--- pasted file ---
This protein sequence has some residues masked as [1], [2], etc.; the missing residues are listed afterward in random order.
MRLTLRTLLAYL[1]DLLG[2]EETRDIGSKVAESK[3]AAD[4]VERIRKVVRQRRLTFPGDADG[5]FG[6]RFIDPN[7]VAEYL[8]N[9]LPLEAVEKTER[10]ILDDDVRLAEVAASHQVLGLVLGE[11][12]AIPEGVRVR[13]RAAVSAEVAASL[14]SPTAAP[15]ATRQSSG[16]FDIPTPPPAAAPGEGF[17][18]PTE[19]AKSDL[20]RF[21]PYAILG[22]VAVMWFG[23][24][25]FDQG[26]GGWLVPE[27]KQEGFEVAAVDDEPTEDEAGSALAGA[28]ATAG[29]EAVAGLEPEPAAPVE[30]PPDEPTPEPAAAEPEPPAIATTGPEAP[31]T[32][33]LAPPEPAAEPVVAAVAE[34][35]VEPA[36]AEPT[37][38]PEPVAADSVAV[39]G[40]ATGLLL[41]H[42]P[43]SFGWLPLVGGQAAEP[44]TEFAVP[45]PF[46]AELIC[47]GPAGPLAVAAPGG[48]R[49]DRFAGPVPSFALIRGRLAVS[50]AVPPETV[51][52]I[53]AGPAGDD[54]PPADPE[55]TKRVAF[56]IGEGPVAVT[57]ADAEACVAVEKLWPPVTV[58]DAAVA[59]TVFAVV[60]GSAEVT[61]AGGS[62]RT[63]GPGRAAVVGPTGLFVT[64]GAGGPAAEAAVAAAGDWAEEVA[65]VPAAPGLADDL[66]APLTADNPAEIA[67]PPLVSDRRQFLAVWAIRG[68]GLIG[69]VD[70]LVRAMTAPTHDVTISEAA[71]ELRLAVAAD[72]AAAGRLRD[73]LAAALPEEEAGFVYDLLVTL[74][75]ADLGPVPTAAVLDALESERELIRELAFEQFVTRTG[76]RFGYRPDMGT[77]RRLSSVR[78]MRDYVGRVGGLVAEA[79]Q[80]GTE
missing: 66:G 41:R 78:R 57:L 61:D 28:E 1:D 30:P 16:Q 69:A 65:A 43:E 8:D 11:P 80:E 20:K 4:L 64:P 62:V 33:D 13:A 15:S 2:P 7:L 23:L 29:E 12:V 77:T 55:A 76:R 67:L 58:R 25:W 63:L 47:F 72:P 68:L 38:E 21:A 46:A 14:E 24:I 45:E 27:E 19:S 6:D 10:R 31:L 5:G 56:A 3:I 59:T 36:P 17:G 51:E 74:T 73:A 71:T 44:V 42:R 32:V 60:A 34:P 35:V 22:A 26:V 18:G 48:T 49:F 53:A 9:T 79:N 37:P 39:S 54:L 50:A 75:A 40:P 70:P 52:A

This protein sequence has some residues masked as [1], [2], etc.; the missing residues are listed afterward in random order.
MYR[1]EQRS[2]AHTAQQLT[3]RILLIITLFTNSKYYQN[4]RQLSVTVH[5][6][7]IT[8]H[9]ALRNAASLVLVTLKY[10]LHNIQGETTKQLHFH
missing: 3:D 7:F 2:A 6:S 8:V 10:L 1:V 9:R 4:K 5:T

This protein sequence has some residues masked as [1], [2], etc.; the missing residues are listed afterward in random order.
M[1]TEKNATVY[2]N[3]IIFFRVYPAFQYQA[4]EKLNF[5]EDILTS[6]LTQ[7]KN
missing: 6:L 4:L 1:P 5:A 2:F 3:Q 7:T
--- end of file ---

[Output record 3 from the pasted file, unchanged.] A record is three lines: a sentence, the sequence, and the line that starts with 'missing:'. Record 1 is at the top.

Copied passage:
This protein sequence has some residues masked as [1], [2], etc.; the missing residues are listed afterward in random order.
M[1]TEKNATVY[2]N[3]IIFFRVYPAFQYQA[4]EKLNF[5]EDILTS[6]LTQ[7]KN
missing: 6:L 4:L 1:P 5:A 2:F 3:Q 7:T